We are in the middle of 2010 gearing up for fireworks; waiting for the new health care reform law to take effect. Eleven state attorneys general said they wanted to challenge the law as being unconstitutional and the Democrats are still talking about passing amendments. Moreover, there are many questions that remain unanswered; the biggest of which is, Will it make health care more effective? The obvious answer is no. This entire scenario is one big shell game. There are thousands of pages of new law and most of the law makers are clueless.
The reality check is that the Congress has passed this bill with a three year delay in implementation, so it was designed to change nothing for the immediate future with the hope that after three years, with no one paying attention anymore, the administration can sneak a few changes in to implement its socialist agenda. Meanwhile, we as a society still have the same health issues in a system that continues to thrive on treatment rather than prevention. One prime example is depression and anxiety. People naturally become depressed in the kind of severe economic downturn that we are experiencing with increased anxiety about a future that looks bleak. Medical insurance, health insurance or some type of managed care health plan seems irrelevant when facing unemployment. In a depressed economy, with massive anxiety and depression plaguing the population there is a serious public health problem. This kind of insidious upheaval leads to other chronic diseases like, diabete3s, high blood pressure, heart attack and the like.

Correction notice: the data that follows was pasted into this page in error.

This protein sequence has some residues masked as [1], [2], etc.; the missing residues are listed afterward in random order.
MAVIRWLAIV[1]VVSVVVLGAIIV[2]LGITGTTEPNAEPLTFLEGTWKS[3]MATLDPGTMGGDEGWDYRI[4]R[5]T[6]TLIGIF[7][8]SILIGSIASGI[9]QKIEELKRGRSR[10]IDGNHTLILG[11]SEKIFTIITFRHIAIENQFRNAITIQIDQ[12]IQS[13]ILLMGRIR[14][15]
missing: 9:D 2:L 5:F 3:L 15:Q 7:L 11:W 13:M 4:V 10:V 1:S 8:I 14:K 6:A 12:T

The generally accepted treatment however, is for the pharmaceutical companies to make billions of dollars selling anti-depressants and tranquilizers. Moreover, aside from monetizing human responses to stressful stimuli, there is a political benefit to having massive numbers of citizens living in chemically induced altered realities. People on Prozac are less likely to protest against nefarious political agendas. Therefore, what motivation does the government have to reform health care to the extent that people will have better access to professional counseling for coping with and resolving their struggles?